Metro.com featured Dr. Brian Eckenrode, Assistant Professor of Physical Therapy, in an article assessing Andrew Bynum's knee issues and the upcoming Sixers basketball season.
In a vacuum, a simple bone bruise wouldn't be much to worry about, according to Brian Eckenrode, assistant professor of physical therapy at Arcadia University.
"There's micro-damage into the cartilage and bone of the knee joint," Eckenrode said, noting he hasn't personally examined Bynum. "There is pain from abnormal compression of the joint surfaces, but it's not debilitating. Bone bruises can occur from ligament tears in the knee because the injury pattern results in bones of the knee bumping up against each other. They can also occur from repetitive compressive forces such as running and jumping."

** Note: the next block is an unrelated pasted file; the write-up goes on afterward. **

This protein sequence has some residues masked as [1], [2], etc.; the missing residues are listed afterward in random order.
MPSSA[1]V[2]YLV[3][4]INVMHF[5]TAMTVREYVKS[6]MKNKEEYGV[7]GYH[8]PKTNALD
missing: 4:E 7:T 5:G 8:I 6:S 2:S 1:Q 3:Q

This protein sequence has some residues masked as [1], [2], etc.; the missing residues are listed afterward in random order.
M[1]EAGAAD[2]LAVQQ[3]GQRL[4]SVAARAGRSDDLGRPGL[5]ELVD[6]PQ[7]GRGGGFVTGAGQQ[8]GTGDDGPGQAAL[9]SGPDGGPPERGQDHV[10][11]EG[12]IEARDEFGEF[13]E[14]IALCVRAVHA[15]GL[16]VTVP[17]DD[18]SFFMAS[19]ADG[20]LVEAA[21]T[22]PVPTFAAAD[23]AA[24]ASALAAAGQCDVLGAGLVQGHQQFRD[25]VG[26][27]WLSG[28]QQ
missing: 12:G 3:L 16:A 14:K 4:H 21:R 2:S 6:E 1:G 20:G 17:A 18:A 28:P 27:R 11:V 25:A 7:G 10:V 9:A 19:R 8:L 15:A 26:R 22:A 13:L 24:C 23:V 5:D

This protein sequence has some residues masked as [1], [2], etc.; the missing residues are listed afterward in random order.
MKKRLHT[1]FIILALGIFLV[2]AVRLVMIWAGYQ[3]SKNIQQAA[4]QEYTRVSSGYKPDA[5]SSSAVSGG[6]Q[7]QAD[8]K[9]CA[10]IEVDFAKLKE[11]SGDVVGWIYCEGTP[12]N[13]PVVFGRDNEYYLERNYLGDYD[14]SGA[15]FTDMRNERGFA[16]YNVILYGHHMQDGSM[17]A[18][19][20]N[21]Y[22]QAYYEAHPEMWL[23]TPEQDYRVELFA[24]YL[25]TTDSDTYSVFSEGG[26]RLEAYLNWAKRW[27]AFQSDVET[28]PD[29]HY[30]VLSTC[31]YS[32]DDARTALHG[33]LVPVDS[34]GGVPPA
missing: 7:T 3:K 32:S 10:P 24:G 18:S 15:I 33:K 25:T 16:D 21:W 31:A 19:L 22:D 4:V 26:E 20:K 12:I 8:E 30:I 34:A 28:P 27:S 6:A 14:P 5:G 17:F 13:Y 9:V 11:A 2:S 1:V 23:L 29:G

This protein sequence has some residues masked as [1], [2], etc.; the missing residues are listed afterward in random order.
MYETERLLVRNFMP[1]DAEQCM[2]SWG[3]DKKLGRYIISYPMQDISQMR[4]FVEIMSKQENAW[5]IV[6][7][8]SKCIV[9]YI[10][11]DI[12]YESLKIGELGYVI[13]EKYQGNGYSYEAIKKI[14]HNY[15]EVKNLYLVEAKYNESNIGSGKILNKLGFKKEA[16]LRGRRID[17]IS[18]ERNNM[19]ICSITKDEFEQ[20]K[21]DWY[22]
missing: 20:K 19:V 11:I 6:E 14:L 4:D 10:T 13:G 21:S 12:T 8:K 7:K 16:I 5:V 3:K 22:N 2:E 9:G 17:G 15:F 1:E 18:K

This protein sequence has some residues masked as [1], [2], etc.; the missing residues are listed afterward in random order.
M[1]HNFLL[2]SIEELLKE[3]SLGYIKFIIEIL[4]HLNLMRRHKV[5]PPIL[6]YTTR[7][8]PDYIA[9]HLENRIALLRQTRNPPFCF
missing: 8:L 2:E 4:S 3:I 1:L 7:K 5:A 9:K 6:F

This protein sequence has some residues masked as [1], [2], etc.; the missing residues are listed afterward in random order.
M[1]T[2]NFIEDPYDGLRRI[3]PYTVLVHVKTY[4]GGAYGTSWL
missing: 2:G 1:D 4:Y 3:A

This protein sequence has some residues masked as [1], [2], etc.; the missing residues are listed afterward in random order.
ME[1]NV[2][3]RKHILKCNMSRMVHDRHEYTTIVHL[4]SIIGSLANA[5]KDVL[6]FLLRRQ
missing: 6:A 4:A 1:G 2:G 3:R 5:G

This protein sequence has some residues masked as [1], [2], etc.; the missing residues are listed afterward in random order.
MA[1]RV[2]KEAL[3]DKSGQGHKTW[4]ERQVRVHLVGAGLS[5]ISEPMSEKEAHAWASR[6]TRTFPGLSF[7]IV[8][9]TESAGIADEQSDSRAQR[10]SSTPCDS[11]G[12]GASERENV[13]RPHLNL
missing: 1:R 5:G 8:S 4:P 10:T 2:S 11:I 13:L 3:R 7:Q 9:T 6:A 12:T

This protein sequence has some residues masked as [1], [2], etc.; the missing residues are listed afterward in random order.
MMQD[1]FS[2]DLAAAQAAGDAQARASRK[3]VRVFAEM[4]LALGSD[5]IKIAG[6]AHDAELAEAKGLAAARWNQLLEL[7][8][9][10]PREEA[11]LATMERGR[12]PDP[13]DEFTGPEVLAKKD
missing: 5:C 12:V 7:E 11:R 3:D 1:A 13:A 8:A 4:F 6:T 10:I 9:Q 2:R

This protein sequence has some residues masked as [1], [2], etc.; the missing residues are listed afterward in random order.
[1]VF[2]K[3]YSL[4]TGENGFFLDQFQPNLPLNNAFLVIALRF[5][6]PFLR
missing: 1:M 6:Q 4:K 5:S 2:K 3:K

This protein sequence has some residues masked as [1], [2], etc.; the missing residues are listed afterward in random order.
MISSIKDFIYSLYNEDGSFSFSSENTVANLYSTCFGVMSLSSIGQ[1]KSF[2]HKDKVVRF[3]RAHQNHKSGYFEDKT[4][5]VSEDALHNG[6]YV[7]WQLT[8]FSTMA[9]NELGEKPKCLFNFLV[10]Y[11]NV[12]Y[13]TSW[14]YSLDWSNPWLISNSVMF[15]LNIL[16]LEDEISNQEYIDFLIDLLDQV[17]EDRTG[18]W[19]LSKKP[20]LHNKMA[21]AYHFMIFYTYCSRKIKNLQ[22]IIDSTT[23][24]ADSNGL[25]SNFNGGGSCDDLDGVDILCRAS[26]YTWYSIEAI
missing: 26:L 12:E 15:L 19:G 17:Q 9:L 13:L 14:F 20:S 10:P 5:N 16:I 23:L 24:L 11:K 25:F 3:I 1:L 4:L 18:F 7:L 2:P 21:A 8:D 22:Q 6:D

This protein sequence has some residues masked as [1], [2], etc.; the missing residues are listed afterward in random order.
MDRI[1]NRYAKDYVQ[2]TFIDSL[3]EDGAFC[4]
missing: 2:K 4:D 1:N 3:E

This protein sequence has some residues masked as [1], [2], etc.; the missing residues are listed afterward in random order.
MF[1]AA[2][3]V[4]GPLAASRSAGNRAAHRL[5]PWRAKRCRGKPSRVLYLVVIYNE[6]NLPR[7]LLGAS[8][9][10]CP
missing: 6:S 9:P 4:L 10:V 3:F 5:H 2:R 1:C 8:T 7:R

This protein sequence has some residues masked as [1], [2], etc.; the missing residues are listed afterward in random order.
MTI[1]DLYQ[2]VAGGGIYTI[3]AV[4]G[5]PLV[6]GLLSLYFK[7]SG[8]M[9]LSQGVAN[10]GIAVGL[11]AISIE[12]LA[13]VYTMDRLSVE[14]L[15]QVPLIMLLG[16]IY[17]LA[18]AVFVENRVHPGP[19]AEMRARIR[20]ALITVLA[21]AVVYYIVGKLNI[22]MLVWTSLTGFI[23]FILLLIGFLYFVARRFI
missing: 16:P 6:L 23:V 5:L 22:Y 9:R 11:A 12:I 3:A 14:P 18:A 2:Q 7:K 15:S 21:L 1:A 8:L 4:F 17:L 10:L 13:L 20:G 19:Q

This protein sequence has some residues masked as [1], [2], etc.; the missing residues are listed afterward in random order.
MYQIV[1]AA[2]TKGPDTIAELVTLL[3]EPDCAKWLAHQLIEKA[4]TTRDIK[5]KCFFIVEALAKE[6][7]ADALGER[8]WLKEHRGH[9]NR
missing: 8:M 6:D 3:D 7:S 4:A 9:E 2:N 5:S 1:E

Bynum does have a history, which means the bone bruise isn't in a vacuum. He tore his right MCL in 2009 and needed further surgery on that knee after the 2010 season.
"Knowing he's got a history, looking at the overall picture, I'd wonder if he is doing something abnormal when he's jumping that's predisposing him to these things," Eckenrode said.
Eckenrode doesn't believe the platelet injection Bynum received in Germany caused the bone bruise. It will likely clear up, but it does cloud the long-term situation.